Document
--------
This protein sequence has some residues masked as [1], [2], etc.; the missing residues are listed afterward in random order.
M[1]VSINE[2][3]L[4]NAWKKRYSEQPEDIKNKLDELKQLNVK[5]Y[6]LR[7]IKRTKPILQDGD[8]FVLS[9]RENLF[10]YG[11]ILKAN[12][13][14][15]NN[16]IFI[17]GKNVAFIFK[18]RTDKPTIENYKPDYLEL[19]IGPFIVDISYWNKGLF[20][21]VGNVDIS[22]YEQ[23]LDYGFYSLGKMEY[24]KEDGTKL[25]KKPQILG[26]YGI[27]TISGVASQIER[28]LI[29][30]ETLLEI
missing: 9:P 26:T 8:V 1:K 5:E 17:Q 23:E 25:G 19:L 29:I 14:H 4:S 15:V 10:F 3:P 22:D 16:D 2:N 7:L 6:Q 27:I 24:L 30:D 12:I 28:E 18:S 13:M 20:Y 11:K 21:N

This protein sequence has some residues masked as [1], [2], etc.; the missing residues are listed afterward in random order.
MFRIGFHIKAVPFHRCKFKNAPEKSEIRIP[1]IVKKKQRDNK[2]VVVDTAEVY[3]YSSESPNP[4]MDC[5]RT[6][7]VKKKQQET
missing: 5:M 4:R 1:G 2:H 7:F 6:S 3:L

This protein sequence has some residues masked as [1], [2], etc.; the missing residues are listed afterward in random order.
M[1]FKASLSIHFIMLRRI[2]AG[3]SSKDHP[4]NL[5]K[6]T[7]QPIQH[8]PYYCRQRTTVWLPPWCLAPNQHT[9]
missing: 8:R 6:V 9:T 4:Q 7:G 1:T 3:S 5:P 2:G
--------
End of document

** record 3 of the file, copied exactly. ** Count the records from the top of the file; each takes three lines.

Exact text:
This protein sequence has some residues masked as [1], [2], etc.; the missing residues are listed afterward in random order.
M[1]FKASLSIHFIMLRRI[2]AG[3]SSKDHP[4]NL[5]K[6]T[7]QPIQH[8]PYYCRQRTTVWLPPWCLAPNQHT[9]
missing: 8:R 6:V 9:T 4:Q 7:G 1:T 3:S 5:P 2:G